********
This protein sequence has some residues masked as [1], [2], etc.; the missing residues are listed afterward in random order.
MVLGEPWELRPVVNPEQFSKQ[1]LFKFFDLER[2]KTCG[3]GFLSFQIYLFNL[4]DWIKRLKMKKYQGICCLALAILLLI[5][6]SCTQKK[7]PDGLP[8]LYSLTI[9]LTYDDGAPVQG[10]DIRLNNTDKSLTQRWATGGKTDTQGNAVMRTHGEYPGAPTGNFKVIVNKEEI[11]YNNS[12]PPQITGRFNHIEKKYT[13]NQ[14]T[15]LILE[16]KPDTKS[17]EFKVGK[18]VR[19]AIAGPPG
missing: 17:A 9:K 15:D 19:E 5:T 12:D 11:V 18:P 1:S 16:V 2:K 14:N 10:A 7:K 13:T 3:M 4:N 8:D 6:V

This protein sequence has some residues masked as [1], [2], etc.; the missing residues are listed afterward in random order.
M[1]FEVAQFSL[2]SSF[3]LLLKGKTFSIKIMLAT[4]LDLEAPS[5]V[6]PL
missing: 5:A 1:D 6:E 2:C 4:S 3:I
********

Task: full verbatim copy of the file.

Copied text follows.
This protein sequence has some residues masked as [1], [2], etc.; the missing residues are listed afterward in random order.
MVLGEPWELRPVVNPEQFSKQ[1]LFKFFDLER[2]KTCG[3]GFLSFQIYLFNL[4]DWIKRLKMKKYQGICCLALAILLLI[5][6]SCTQKK[7]PDGLP[8]LYSLTI[9]LTYDDGAPVQG[10]DIRLNNTDKSLTQRWATGGKTDTQGNAVMRTHGEYPGAPTGNFKVIVNKEEI[11]YNNS[12]PPQITGRFNHIEKKYT[13]NQ[14]T[15]LILE[16]KPDTKS[17]EFKVGK[18]VR[19]AIAGPPG
missing: 17:A 9:K 15:D 19:E 5:T 12:D 11:V 18:P 1:S 16:V 2:K 14:N 10:A 7:K 13:T 3:M 4:N 8:D 6:V

This protein sequence has some residues masked as [1], [2], etc.; the missing residues are listed afterward in random order.
M[1]FEVAQFSL[2]SSF[3]LLLKGKTFSIKIMLAT[4]LDLEAPS[5]V[6]PL
missing: 5:A 1:D 6:E 2:C 4:S 3:I